Giclée (pronounced ghee-clay) is a french term meaning “to spray forcefully”. Developed in the early 1990’s by Nash Editions, the term is still controversial. A Giclée print is much more than a reproduction of art sprayed with ink, however. In fact, if this were true, a “Giclée Print” could be produced by any desktop printer. What makes a Giclée print unique, is that it is printed on archival paper and uses archival inks. A system of color management throughout the process is implemented to achieve the closest reproduction possible. Giclée prints have a high resolution and are printed at a very fine dot per inch, which makes the clarity and precision of the print nearly like the original. Giclée prints also use more ink colors (seven or eight) than traditional offset printers (four colors). The additional colors increase the color gamut and create a print that matches the original very closely.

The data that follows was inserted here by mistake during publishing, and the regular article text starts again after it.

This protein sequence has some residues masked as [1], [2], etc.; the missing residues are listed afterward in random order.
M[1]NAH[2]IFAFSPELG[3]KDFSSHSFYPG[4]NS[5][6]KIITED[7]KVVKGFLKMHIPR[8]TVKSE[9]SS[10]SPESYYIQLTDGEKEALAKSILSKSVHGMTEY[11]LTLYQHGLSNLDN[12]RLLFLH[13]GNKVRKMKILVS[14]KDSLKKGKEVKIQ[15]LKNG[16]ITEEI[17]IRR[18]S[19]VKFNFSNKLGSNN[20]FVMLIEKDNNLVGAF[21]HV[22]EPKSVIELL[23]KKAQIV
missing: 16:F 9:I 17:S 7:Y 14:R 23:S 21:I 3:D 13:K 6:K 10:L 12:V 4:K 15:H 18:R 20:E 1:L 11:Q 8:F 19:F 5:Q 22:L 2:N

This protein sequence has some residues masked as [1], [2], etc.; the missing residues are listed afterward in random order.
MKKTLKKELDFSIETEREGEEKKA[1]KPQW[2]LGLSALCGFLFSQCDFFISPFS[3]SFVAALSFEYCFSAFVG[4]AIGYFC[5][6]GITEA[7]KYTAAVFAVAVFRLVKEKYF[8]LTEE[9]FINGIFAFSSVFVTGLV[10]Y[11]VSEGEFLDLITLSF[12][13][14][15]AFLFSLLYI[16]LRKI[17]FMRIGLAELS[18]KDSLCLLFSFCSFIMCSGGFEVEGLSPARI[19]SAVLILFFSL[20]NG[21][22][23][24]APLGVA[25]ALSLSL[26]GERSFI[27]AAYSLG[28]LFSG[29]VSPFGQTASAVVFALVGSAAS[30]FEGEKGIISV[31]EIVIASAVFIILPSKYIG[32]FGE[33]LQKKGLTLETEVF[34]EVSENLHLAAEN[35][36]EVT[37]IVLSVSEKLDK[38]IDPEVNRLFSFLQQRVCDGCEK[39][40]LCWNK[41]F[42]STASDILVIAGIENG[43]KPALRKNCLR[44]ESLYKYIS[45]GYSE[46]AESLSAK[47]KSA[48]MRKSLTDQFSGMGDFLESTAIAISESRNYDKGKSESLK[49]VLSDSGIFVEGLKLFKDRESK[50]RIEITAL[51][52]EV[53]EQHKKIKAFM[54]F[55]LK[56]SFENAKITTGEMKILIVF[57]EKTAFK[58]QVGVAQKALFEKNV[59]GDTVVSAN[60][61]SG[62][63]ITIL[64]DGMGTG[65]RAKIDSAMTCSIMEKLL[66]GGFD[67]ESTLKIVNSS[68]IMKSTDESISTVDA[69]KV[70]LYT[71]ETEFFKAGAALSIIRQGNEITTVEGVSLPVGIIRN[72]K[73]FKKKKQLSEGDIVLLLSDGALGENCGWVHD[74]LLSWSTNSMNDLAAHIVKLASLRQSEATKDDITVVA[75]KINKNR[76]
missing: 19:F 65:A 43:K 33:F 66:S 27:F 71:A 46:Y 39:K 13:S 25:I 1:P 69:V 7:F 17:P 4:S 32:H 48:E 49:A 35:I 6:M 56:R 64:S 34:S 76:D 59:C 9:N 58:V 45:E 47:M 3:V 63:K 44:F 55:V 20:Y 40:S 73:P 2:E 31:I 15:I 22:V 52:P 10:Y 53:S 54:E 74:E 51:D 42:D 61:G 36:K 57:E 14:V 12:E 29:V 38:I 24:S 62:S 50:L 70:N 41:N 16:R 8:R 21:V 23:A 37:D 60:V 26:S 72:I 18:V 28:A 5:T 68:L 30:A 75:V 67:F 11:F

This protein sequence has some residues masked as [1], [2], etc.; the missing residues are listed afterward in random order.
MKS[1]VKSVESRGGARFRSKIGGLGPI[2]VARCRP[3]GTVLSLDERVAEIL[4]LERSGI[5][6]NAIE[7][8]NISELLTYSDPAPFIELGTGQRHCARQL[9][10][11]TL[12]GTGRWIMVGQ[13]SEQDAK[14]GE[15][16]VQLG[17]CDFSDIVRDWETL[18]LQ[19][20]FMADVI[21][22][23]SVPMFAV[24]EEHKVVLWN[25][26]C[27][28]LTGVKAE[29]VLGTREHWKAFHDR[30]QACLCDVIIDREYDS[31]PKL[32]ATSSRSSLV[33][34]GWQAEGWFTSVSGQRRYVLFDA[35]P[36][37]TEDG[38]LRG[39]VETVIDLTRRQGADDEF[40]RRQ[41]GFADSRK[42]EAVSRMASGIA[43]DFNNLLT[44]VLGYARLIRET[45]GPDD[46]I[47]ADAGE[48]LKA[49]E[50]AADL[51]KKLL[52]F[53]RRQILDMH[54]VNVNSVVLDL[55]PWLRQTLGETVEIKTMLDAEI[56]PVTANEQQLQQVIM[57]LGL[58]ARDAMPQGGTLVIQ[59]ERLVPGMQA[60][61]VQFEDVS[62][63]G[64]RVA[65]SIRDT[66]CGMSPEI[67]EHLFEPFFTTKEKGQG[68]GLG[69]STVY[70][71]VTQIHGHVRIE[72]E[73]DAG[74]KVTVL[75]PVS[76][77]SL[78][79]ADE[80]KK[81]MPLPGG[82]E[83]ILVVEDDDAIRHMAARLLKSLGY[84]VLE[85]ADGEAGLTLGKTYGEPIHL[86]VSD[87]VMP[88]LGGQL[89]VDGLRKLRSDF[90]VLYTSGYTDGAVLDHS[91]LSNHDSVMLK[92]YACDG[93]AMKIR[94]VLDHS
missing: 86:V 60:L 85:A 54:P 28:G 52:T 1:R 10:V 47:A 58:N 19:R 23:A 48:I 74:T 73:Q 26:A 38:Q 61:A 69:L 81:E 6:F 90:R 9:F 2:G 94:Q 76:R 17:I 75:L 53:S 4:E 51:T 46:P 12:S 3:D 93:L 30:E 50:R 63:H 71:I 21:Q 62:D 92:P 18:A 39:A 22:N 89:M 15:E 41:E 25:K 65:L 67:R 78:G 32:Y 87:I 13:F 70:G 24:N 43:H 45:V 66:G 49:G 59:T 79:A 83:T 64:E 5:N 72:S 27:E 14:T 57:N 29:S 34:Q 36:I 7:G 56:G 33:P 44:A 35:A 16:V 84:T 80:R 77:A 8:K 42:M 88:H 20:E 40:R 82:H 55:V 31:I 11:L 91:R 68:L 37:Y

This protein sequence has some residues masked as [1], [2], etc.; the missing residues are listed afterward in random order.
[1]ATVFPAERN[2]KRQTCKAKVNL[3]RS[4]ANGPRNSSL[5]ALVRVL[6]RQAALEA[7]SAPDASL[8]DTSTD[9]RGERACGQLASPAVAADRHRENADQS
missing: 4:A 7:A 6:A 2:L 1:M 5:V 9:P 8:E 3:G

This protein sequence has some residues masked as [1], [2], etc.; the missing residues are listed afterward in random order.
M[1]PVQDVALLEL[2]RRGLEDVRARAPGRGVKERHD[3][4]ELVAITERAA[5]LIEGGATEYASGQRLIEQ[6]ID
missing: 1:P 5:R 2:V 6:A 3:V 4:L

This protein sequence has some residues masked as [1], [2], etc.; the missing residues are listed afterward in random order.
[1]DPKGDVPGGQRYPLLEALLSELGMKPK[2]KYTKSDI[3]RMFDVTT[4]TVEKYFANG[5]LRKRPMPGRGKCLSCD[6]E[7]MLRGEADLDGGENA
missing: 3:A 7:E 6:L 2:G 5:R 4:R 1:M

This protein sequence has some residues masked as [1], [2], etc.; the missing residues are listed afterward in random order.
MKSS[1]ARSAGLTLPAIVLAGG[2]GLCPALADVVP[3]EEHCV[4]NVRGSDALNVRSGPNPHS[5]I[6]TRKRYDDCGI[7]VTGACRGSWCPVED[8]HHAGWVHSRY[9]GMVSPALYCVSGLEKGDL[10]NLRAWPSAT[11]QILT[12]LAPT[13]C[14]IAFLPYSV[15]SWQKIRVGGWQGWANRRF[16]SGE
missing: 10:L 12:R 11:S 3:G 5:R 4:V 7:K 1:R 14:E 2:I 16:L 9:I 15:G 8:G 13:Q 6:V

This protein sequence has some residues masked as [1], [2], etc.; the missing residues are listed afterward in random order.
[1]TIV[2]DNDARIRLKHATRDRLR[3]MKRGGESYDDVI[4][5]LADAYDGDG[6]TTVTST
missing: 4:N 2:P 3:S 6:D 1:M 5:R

At Giclée of New England, Inc. we use state of the art methods and materials to produce the finest giclée prints possible. We print with the Epson 9800 stylus pro using K3 ultrachome inks. We use the highest quality archival media available. Our media of choice is Breathing Color, a product of the highest quality.
Giclée printing offers a large variety of media including; watercolor, canvas, semi-gloss and glossy photo, enhanced matte, and others. This wide spectrum of available media ensures the ability to reproduce a work of art as close to the original as possible.
I paint objects as I think them, not as I see them.